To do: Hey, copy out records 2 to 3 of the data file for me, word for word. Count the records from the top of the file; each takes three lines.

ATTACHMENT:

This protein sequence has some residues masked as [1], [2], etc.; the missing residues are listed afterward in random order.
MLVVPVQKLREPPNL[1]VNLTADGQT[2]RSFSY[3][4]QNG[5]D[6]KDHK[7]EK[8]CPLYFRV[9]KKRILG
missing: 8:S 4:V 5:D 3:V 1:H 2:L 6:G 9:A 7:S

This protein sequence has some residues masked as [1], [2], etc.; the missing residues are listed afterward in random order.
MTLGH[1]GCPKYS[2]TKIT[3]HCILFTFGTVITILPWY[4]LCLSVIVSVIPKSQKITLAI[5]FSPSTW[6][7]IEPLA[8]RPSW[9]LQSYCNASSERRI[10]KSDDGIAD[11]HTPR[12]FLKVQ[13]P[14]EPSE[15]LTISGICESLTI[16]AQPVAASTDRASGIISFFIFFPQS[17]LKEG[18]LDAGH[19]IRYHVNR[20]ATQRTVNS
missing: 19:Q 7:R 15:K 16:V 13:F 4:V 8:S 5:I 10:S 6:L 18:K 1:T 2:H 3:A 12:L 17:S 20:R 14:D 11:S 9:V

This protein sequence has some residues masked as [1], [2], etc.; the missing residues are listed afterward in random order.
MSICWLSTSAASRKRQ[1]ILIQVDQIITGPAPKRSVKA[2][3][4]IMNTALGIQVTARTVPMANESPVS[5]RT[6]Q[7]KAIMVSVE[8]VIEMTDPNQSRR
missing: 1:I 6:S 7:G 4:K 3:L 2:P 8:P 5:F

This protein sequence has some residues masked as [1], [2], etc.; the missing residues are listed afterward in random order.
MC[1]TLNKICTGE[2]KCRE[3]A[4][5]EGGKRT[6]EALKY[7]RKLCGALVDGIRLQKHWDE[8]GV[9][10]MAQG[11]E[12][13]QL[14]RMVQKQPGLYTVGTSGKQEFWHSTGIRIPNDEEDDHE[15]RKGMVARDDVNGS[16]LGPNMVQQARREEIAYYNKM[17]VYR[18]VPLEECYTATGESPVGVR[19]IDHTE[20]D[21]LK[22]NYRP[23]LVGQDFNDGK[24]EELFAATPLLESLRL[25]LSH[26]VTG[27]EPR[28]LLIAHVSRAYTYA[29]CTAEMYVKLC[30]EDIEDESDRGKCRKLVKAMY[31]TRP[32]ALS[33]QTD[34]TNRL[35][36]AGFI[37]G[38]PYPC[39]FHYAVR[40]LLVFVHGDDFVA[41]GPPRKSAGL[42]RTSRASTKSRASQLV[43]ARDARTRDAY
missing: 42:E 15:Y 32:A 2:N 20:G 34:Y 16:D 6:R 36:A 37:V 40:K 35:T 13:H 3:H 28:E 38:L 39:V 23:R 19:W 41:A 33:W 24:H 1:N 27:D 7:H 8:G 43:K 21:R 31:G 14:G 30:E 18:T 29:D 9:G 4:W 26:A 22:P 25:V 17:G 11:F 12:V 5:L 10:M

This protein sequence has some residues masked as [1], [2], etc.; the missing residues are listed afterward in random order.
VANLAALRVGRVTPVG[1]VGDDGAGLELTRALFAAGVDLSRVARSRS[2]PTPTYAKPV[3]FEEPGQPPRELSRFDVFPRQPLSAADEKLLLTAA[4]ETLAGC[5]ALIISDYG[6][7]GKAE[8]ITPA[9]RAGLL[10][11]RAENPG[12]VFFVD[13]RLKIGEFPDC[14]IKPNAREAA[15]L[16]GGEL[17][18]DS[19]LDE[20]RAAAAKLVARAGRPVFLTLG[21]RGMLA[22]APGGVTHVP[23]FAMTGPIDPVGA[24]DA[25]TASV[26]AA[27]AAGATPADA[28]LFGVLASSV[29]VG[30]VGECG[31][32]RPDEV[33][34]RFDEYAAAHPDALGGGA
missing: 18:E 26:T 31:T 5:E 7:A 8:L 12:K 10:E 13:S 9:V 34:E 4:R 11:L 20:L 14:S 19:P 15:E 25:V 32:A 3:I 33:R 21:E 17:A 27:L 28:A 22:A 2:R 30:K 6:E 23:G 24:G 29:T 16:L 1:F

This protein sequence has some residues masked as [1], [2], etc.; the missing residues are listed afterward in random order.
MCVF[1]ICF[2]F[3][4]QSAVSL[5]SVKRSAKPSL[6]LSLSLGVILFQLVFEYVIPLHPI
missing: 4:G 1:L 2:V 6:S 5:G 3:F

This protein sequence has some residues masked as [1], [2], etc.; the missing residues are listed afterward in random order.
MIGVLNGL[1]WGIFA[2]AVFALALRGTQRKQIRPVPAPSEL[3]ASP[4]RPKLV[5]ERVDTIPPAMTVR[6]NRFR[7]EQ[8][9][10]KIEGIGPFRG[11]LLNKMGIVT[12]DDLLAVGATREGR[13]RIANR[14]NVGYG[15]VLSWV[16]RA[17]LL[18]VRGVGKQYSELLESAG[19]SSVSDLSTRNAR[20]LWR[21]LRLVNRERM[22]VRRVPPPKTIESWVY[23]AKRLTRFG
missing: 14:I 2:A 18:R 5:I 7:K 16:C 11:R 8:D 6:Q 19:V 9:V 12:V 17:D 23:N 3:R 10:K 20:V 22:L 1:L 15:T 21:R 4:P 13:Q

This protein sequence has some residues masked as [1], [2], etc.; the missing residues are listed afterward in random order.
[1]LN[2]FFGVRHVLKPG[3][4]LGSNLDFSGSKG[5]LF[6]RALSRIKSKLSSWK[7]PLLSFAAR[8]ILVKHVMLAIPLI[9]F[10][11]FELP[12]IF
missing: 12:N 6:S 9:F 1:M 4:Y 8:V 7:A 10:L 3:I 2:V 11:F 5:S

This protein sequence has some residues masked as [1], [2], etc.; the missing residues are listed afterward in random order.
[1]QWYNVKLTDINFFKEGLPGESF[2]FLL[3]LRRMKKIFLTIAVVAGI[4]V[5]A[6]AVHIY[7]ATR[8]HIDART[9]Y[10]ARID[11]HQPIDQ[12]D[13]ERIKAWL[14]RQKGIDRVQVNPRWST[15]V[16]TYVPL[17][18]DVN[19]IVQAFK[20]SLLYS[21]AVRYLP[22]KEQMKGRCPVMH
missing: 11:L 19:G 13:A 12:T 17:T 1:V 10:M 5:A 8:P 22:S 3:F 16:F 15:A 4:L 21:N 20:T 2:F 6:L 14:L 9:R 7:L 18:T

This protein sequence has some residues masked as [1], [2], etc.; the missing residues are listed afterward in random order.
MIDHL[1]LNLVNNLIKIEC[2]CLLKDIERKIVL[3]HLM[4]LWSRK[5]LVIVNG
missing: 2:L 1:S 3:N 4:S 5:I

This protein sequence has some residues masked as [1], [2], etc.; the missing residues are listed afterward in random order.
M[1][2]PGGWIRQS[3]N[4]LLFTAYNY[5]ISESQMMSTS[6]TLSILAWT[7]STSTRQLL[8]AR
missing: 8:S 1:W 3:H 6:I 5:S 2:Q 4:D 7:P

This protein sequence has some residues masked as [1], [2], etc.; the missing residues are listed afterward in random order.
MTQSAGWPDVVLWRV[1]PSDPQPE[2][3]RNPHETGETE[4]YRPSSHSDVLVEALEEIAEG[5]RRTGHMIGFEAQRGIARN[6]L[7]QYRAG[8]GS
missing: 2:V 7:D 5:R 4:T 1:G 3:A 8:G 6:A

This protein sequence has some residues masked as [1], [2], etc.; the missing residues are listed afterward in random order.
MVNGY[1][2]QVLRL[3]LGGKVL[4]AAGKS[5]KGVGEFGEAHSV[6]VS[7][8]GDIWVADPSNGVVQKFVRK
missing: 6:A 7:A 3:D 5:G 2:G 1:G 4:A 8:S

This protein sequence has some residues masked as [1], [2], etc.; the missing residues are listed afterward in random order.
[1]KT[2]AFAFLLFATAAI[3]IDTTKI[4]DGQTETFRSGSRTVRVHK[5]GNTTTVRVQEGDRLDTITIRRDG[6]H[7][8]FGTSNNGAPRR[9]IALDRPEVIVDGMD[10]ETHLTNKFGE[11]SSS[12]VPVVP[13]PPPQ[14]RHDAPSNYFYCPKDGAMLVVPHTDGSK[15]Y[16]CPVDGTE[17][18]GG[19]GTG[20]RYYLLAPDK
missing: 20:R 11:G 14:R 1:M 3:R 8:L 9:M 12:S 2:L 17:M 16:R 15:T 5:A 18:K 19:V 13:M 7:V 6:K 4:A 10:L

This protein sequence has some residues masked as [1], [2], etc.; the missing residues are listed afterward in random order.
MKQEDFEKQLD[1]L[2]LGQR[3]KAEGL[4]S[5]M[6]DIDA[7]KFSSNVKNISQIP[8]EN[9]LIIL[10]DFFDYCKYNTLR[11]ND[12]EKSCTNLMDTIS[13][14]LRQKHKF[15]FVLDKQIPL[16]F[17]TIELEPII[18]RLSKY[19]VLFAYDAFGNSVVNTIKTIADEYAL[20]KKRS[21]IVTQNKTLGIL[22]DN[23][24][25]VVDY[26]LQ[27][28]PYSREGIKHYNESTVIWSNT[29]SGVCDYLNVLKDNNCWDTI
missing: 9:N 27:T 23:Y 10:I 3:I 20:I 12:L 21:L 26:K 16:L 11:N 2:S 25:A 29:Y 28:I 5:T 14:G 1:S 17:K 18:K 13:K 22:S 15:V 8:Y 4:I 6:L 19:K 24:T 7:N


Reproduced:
This protein sequence has some residues masked as [1], [2], etc.; the missing residues are listed afterward in random order.
MTLGH[1]GCPKYS[2]TKIT[3]HCILFTFGTVITILPWY[4]LCLSVIVSVIPKSQKITLAI[5]FSPSTW[6][7]IEPLA[8]RPSW[9]LQSYCNASSERRI[10]KSDDGIAD[11]HTPR[12]FLKVQ[13]P[14]EPSE[15]LTISGICESLTI[16]AQPVAASTDRASGIISFFIFFPQS[17]LKEG[18]LDAGH[19]IRYHVNR[20]ATQRTVNS
missing: 19:Q 7:R 15:K 16:V 13:F 4:V 8:S 5:I 10:S 6:L 18:K 1:T 2:H 3:A 12:L 17:S 20:R 14:D 11:S 9:V

This protein sequence has some residues masked as [1], [2], etc.; the missing residues are listed afterward in random order.
MSICWLSTSAASRKRQ[1]ILIQVDQIITGPAPKRSVKA[2][3][4]IMNTALGIQVTARTVPMANESPVS[5]RT[6]Q[7]KAIMVSVE[8]VIEMTDPNQSRR
missing: 1:I 6:S 7:G 4:K 3:L 2:P 8:P 5:F